On the way to becoming the coldest July at several places in almost 30 years

Summer 2020, LofotenReine.Kjerkfjorden.Summer 2020, Lofoten.Photo: Rune Stoltz Bertinussen / NTB scanpix

In multiple cities in the country, the average temperature for July has not been this low since the 1990’s, anid in southern Norway and Trøndelag the cold and wet weather will continue. 

There has been plenty of unstable weather and gray Norwegian summer weather recently. Many are experiencing the last week to be rather cold. 

-” Cold western weather has led to cooler temperatures and varying summer weather over large parts of southern Norway in July.”, the state’s Meteorologist, Rannveig Oftedal Eikill, said to NTB.

In the coming days a new dose of cool air will come over large portions of southern Norway and Trøndelag. 

Lowest average temperature since the 90’s

State meteorologist Gunar Livik, said to NTB that if the temperatures continue to stay low in the coming days, it can be the lowest average temperature since the 1990’s in multiple cities.

-” In Oslo, we have to go back to 1993, Bergen 1996, and Trondheim all the way back to 1962 to find a similar level of low average temperature.”, explains Livik, who also points out that there are still a few days before the month is over. 

-” The trend nevertheless confirms what many have noticed, that we got a clear change in weather at the turn of the month June/July, and that July has been a cold month with a lot of unstable weather. 

Heavy rain in the north

Northern Norway has been luckier with their average temperature in July. According to the meteorologist Eikill. Vacationers at Finnmarksvidda, on the other hand, should pack both shorts and a raincoat. 

-” At Trøms and Finnmark they have had 13 degrees at Hammerfest all the way to 27 degrees at southeast Finnmark. Here, however, a yellow warning has been announced, torrential rain and a number of thunderstorms later on Wednesday.”, says Ekill.

-” Otherwise there will be gray summer weather in Norway this week, with some changing weather and rain showers all over the country. 

Oslo has so far had only 14.7 degrees for the month of July. The capital has not had a low average temperature since 1993. Bergen has, up til now, 12.8 degrees in average for July, which is the lowest since 1996.

Trondheim currently has 12.1 degrees on average this July. Not since 1993 have they had a lower average temperature for July, that time at 11.8 degrees.

© NTB Scanpix / #Norway Today


1 Comment on "On the way to becoming the coldest July at several places in almost 30 years"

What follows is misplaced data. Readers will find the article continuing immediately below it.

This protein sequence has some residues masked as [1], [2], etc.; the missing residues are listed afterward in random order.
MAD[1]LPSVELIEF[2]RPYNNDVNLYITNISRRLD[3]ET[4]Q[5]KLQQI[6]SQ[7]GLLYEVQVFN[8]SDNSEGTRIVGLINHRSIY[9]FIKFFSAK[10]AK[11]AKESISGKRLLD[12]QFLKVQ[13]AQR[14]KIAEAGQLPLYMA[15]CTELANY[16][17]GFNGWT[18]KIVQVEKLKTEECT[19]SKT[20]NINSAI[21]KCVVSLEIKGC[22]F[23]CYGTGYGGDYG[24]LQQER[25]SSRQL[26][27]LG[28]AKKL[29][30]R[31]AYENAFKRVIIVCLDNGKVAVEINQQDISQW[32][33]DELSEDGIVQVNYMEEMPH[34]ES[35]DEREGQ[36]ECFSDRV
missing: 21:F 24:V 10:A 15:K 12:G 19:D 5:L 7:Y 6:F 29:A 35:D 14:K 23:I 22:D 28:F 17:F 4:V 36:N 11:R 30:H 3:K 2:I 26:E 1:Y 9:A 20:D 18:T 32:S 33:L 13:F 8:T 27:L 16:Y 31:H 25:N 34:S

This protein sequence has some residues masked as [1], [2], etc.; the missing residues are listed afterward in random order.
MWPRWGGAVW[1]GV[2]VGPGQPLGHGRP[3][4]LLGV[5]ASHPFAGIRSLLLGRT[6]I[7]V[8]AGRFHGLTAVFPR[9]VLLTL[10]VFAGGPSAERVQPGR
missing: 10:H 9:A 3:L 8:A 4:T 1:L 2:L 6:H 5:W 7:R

1. The 2004 feature film The Day After Tomorrow – *excellent* film – postulated that warmer temperatures in the Arctic would reduce the temperature differential between lower, hot latitudes and thus reduce the motivation of the Atlantic Current which brings warm water up to Northern Europe and keeps us warm. The result being extreme, sudden low temperatures and even more extreme – even more extreme, extra-terrestrial “polar vortex” temperature – snow and subthermal storms.

    From an 11 April 2018 Forbes article by Eric Mack about the science behind the movie:

    “The widely panned film centers around an abrupt collapse of something called the Atlantic meridional overturning circulation (AMOC) brought on by climate change. As a result, within hours intense storms and weather wreck major cities and much of the northern hemisphere is left frozen in an apparent instant coming of a new ice age.”

    “If we do not rapidly stop global warming, we must expect a further long-term slowdown of the Atlantic overturning,” explains Alexander Robinson of the University of Madrid, who co-authored the PIK study. “We are only beginning to understand the consequences of this unprecedented process – but they might be disruptive.”

    “The scientific view of The Day After Tomorrow is still that it’s absurd, but the latest science is also showing that the ideas and predictions underlying it were real, and they could soon make absurd-seeming weather extremes a little more commonplace.”

    So, Norway Today, is this abnormal cold-snap weather due to the slow-down of the Atlantic Current? Someone at the University or in Norway’s weather agencies should know.

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